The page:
Terry Television wanders into the chequebook TV debate.
It’s come back to bite them on the bum. This mad push by the Nine
Network, and Seven to wave the cheque books at anything that lives and
breathes story and scoop them up into the loving gaze of A Current
Ray, or Today Tonight Naomi.

It’s all being done to gain victory in the 6.30 pm to 7 pm slot Monday to
Friday. The half hour of power and ego. Tabloid TV’s finest hour, which
along with the 6 pm news has marked the most intense fighting between
Seven and Nine Networks for some years.

It’s chequebooks to the fore, and because of the superior fire power of
PBL with Nine and the ACP magazines, it’s ACA Ray who’s been grabbing his
lion’s share of the stories. Lindy Chamberlain-Creighton, the US tourist
who fell down a cliff in the Blue Mountains and of course the Queensland
quins which were born prematurely last weekend in Brisbane.

Here’s how Crikey has looked at the general question of cheque book
journalism: The high price of winning in current affairs

Of course, Seven’s Today Tonight has had its fair share of ‘scrapes’ and
jolly japes. There’s the now-notorious case of Sydney security guard
Karen Brown. This is what Crikey wrotes last
week: Tabloid TV at its exploitative worst

And then there was Ray Martin and ‘Tawdry Tabloidism’ in The
Media section last month, which Crikey covered here: Sprinkling pixie dust and perfume on ACA Ray

That phrase from the Amanda Meade story, ‘tawdry tabloidism’ has
certainly stuck this time around with Ray and his boss John Westacott.
The story is much, much bigger than they thought. Can they handle it?
Melbourne’s Herald Sun certainly could this morning –

It’s the nightmare of all tabloid, indeed all editors and journalists
and producers that one day the limb you have ventured down will be sawn
off by the very people you have promoted or highlighted (and Crikey is
not immune).

But when you have paid an estimated $150,000 between ACA and Woman’s Day
for the story, and no doubt beaten Seven to the yarn, you’d be expecting
an ordinary story about innocent baby snatched, then found, would be
just that. A guaranteed heart throbber.

And so it was with ACA on Tuesday night which milked the story for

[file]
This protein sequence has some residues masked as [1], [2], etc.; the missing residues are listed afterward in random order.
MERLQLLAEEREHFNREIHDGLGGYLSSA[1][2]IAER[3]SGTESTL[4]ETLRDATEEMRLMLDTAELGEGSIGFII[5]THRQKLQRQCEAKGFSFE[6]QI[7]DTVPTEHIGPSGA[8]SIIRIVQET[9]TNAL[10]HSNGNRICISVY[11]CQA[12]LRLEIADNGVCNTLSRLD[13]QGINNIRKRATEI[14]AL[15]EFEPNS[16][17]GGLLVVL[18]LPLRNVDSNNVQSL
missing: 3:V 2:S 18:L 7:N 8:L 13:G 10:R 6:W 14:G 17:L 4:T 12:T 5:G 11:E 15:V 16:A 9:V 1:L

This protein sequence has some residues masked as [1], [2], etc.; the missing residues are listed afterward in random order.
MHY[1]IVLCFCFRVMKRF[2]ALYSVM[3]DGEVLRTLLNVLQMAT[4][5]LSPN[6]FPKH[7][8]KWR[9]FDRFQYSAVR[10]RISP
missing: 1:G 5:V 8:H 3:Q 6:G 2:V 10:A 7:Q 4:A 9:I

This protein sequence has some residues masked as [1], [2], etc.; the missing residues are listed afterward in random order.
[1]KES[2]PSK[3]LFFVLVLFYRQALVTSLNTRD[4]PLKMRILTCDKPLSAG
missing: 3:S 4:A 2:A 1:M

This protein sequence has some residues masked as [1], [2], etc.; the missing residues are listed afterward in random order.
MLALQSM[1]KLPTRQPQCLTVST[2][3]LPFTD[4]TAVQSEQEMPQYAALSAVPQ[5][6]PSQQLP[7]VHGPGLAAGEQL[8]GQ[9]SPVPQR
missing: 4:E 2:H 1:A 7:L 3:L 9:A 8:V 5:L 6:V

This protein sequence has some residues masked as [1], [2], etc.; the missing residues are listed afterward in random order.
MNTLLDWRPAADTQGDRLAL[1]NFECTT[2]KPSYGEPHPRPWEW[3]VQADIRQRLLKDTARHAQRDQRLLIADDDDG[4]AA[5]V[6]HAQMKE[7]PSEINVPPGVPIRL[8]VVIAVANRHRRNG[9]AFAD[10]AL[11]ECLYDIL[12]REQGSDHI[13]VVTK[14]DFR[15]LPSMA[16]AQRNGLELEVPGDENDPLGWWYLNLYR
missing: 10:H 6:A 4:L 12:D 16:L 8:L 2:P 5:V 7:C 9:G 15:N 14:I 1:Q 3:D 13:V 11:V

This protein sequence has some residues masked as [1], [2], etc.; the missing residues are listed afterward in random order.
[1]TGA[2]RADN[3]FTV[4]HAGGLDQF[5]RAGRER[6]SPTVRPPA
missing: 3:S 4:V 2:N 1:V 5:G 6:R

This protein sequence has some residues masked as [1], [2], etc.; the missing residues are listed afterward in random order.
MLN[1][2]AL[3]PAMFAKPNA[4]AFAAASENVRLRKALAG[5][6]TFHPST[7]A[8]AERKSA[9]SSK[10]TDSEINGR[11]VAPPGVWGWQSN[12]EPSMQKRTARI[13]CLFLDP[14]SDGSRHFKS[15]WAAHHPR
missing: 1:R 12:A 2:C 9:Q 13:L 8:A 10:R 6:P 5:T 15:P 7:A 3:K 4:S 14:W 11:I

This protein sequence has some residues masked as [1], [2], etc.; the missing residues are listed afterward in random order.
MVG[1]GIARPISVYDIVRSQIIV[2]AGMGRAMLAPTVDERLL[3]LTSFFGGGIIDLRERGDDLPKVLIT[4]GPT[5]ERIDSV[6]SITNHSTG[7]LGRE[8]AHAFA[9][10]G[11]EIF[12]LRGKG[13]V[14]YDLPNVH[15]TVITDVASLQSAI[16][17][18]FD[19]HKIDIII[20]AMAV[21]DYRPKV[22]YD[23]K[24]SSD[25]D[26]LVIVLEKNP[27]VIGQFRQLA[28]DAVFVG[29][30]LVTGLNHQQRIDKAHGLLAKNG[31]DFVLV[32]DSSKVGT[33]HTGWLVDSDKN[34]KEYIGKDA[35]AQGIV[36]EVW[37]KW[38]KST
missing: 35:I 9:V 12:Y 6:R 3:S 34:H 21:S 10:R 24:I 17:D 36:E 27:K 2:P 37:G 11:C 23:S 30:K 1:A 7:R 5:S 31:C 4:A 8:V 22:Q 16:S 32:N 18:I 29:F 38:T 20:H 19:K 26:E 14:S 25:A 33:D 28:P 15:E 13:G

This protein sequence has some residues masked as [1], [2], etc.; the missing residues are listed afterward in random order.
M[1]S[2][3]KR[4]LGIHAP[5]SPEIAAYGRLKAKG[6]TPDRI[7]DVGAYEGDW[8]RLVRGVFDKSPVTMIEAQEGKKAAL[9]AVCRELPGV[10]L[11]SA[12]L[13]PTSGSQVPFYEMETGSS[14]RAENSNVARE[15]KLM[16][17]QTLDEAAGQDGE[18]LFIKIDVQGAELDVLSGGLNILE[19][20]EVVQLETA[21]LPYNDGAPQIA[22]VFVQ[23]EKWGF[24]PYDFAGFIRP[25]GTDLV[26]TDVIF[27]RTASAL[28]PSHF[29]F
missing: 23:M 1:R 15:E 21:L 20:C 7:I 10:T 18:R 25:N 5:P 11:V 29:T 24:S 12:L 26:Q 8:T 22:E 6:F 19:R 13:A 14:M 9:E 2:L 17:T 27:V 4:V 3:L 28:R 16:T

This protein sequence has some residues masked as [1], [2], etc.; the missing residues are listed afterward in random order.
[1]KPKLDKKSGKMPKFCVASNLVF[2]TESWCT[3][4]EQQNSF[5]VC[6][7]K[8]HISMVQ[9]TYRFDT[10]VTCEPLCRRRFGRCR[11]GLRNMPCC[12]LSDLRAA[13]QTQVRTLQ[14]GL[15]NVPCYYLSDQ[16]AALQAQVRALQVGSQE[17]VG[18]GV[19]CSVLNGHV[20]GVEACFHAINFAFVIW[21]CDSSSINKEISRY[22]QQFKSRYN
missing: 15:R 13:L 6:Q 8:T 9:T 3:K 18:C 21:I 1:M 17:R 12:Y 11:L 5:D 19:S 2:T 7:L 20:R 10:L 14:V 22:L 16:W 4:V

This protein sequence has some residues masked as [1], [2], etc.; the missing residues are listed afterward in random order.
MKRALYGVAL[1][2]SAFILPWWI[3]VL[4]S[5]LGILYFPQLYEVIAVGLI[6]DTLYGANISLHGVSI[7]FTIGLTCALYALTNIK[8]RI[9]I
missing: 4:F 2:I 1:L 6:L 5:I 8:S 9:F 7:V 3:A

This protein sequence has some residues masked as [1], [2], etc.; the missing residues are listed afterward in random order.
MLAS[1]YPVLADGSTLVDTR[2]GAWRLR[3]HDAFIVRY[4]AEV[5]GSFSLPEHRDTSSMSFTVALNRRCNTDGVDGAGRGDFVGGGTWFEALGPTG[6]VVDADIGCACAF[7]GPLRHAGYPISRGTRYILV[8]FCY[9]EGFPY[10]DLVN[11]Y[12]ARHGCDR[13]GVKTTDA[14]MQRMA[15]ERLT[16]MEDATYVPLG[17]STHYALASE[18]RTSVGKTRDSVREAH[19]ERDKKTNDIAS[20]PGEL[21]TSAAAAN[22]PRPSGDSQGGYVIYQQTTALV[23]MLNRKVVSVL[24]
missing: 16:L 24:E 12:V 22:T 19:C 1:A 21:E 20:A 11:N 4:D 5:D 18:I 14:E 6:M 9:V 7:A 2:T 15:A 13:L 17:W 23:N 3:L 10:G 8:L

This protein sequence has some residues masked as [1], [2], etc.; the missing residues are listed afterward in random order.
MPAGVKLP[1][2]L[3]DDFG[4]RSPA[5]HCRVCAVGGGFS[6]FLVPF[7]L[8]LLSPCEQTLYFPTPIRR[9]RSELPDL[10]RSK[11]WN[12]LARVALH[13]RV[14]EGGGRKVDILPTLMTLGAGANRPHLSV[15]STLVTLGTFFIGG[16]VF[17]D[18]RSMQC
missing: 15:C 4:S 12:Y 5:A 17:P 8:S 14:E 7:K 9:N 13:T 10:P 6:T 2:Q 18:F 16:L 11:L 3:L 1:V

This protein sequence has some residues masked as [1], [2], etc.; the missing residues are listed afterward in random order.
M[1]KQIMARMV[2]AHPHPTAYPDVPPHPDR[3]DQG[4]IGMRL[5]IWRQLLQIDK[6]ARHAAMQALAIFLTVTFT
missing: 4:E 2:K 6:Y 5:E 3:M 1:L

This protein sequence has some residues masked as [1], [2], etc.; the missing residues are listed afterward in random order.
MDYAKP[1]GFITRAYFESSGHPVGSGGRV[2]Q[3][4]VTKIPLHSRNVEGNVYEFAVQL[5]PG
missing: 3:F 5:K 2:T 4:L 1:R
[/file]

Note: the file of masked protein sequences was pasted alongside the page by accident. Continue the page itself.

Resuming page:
everything it had. And ACA did very well in Melbourne with Baby Montana
and the mother.

A win everywhere over the hated TT and Naomi. Its the old story means
versus results. and ACA would say the means certainly justified the
results Tuesday night (as they did Monday with the good story on the
Perth cancer doctor with quite an amazingly solid reputation and record)

So what now? Do the means still justify the end? A woman and young child
in Canberra have been hurt. There’s a titilatting skeleton in the
cupboard. Who does Nine and Seven head for today? The spurned partner in
Canberra? The unlikely ‘love rat” in Giuseppe Barbaro, aged 48 and not
looking like he is the most romantic of partners?

The London tabloids would have no compunction. It would be how many
zeros in the cheques sir, madame!

Do the programs go back to Montana’s mother for her side, which would be
like revisiting the well a second time, but for what result?

And what does the ACP side of the equation at PBL do? Rewrite the story,
write another cheque?

Or perhaps does everyone stop and have a think and wonder if there’s any
credibility left in the story, apart from the heart-breaking orginal
story of the baby stolen by strangers. That is still the story. But
having paid $150,000 for it ACA, Ray Martin, Nine and ACP must be
wondering whether the whole experience have been worth it.

The fact that Mr Barbaro is facing drug charges, and has a double life
with another family in Canberra was missing on Tuesday night. It isn’t
now. How ACA , TT and the ACP magazines cover it from now on will be an
important test of their credbility, and how far they are down the
‘tawdry road of tabloidism”.

And by the way Seven news in Sydney certainly comprehensively scooped
Nine Wednesday evening with the exclusive on the family of Mamdouh Habib
speaking to him for the first time in Guantanamo Bay.

It was a scoop of the highest quality and left Nine floundering.

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Peter Fray
Peter Fray
Editor-in-chief of Crikey
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